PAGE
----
I was planning to write about something else this week, but as I typed in the date the newspaper would be published, I realized that it was 9/11, which deserves acknowledgement. I suspect that all of us who were old enough to be aware of the events of Sept. 11, 2001 have our own 9/11 stories. My story is unremarkable, but it’s mine, and it is seared in my memory, as I imagine that many of you have your own 9/11 stories indelibly imprinted in yours.
I was with a dozen other Outward Bound staff in Nova Scotia, about to get in line for the ferry to Newfoundland. With some time to spare, we decided to fill up the gas tank of our Ford Econoline before boarding the ferry. When we went into the station to pay for the fuel, the attendant said “Turn on your radio — something is happening in the U.S.”
We turned on the radio and heard what so many people all over the world were hearing — that something was indeed happening: something on a scale so big that most of the broadcasters couldn’t find words for it. It was hard to even grasp what they were saying, and the tiny radio inside the van was no match for 12 Outward Bound instructors talking over each other, trying to understand what was being reported. “Where can we find a TV?” we wondered, just as our eyes fell on a giant department store across the road, where we knew we would find just what we needed: a bank of televisions, all tuned into news channels.
We joined rows of people inside an eerily hushed Nova Scotian mega-market, incredulous faces staring up at the TVs lining the shelves in the electronics department. Only occasional gasps broke the stunned silence as we came to understand that we were watching a significant moment in modern history unfold.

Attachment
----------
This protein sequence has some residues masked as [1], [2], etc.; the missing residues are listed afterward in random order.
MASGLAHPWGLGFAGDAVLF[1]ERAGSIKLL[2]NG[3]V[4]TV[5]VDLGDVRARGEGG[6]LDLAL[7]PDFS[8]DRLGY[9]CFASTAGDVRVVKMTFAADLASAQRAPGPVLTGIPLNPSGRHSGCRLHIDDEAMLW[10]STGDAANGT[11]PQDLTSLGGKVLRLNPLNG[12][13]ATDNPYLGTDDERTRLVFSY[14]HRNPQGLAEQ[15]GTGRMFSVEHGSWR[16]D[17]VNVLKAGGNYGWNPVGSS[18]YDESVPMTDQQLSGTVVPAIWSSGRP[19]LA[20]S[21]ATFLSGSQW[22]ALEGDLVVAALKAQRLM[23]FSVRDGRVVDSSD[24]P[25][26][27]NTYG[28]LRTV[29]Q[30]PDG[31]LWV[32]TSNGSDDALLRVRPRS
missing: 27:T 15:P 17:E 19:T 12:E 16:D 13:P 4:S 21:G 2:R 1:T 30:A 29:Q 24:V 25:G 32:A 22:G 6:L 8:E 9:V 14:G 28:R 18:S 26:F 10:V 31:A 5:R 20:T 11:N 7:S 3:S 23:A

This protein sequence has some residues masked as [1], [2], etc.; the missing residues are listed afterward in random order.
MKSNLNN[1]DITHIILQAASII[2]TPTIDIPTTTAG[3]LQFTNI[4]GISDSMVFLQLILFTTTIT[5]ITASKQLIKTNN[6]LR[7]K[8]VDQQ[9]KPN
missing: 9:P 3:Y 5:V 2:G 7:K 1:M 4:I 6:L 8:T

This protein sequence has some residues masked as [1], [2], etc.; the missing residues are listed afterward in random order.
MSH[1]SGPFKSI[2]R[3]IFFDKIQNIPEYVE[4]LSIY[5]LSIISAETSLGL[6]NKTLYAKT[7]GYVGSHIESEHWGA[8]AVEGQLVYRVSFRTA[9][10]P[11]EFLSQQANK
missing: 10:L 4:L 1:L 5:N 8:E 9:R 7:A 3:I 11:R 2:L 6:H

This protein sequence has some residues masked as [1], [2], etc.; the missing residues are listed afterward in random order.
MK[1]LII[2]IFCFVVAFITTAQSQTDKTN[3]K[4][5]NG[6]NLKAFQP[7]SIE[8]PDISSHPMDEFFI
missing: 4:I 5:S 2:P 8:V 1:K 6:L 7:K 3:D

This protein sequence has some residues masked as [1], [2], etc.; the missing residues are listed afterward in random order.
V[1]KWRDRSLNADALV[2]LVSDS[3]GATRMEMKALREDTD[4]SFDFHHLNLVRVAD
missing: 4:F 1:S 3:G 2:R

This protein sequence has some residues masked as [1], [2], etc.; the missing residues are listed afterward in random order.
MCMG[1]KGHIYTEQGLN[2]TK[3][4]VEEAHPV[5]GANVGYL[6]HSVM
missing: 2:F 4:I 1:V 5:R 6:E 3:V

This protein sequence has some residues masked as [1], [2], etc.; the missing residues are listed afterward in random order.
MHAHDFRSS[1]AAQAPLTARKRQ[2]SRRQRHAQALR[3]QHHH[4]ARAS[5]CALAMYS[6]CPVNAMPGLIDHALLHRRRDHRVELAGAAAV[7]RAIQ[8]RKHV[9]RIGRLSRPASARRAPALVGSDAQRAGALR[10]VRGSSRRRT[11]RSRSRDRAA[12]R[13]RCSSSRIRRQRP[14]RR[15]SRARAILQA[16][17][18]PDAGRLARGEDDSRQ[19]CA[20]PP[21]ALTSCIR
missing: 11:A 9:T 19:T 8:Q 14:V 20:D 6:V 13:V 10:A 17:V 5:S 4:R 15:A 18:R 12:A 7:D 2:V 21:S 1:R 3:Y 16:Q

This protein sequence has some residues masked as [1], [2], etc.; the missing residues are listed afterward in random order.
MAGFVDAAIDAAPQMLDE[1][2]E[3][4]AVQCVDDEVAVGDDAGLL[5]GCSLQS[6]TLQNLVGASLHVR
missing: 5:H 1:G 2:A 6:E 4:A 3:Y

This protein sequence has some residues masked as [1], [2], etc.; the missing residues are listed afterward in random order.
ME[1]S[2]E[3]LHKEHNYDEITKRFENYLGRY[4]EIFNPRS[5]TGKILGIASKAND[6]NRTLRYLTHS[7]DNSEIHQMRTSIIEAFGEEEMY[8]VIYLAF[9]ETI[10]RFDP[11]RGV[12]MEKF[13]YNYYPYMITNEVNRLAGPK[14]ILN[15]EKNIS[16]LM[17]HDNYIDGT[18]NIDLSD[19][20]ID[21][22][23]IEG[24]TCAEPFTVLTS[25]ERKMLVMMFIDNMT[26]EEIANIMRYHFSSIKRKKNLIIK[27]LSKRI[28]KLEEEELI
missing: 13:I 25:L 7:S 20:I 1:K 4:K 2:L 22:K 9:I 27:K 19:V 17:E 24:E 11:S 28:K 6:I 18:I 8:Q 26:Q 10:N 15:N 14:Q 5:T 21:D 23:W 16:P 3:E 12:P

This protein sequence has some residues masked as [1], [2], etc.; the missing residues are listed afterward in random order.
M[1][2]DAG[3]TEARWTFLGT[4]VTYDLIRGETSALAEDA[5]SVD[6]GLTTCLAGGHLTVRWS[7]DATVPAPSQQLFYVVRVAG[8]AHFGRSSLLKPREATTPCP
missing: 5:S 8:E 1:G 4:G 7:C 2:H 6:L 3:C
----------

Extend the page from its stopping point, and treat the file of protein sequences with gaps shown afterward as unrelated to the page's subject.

What happened in the subsequent hours and days after the Twin Towers fell still gives me goosebumps when I think about it. Something in our dress or manner or speech gave us away as Americans, and the Nova Scotians in Wal-Mart began to turn to us and offer condolences and hugs, the shock and grief on their faces as palpable as our own.
When we decided to proceed with our trip to Newfoundland, word seemed to spread quickly on the massive ferry, and total strangers approached us throughout the 7-hour boat ride, sharing heartfelt feelings of sadness. We spent 10 days sea kayaking and backpacking in Newfoundland, and at every gas station, every grocery store, every campground, Newfoundlanders offered us food, invited us into their homes for meals, let us use their telephones, and kept us informed of the news that was emerging about the attacks as we moved in and out of the backcountry.
Meanwhile, the hospitality of the residents of Gander, Newfoundland, on the north-eastern side of the island, was quickly becoming legendary, when the town’s 10,000 residents opened their hotels, schools and even homes to the 6,700 airline passengers from all over the world whose planes were grounded in Gander in the aftermath of the attacks. We learned all this later, after spending the first three nights in the backcountry looking up at a night sky sprinkled with stars, no airplanes streaking light across the blackness.
Everything we witnessed and experienced in Newfoundland that week was a stunning display of singular generosity, compassion without judgment, and a fundamental acceptance of others’ humanity. And so I spend a little time every September with my 9/11 story, reinforcing the convictions I share with so many: that people are good, and that trust makes us stronger than fear.